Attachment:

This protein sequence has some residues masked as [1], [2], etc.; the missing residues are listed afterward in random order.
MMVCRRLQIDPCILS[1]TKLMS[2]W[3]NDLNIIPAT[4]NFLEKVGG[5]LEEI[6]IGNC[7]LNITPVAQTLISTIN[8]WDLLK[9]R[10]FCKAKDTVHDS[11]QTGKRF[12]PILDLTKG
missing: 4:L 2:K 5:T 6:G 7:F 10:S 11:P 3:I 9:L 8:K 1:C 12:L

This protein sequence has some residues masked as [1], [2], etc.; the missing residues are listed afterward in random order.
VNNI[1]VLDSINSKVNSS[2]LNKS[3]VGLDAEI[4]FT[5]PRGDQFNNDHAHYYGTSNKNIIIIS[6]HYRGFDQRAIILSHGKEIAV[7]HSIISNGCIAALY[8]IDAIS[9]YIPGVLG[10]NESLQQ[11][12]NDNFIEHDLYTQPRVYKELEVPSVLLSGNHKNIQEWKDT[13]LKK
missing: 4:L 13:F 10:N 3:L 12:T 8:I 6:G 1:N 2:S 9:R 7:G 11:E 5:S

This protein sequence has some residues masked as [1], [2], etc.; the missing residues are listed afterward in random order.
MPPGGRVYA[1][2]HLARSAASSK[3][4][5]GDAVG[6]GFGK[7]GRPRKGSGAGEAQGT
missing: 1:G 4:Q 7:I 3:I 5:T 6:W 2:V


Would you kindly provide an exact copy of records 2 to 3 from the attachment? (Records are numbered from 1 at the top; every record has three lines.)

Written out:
This protein sequence has some residues masked as [1], [2], etc.; the missing residues are listed afterward in random order.
VNNI[1]VLDSINSKVNSS[2]LNKS[3]VGLDAEI[4]FT[5]PRGDQFNNDHAHYYGTSNKNIIIIS[6]HYRGFDQRAIILSHGKEIAV[7]HSIISNGCIAALY[8]IDAIS[9]YIPGVLG[10]NESLQQ[11][12]NDNFIEHDLYTQPRVYKELEVPSVLLSGNHKNIQEWKDT[13]LKK
missing: 4:L 13:F 10:N 3:L 12:T 8:I 6:G 1:N 2:S 9:R 7:G 11:E 5:S

This protein sequence has some residues masked as [1], [2], etc.; the missing residues are listed afterward in random order.
MPPGGRVYA[1][2]HLARSAASSK[3][4][5]GDAVG[6]GFGK[7]GRPRKGSGAGEAQGT
missing: 1:G 4:Q 7:I 3:I 5:T 6:W 2:V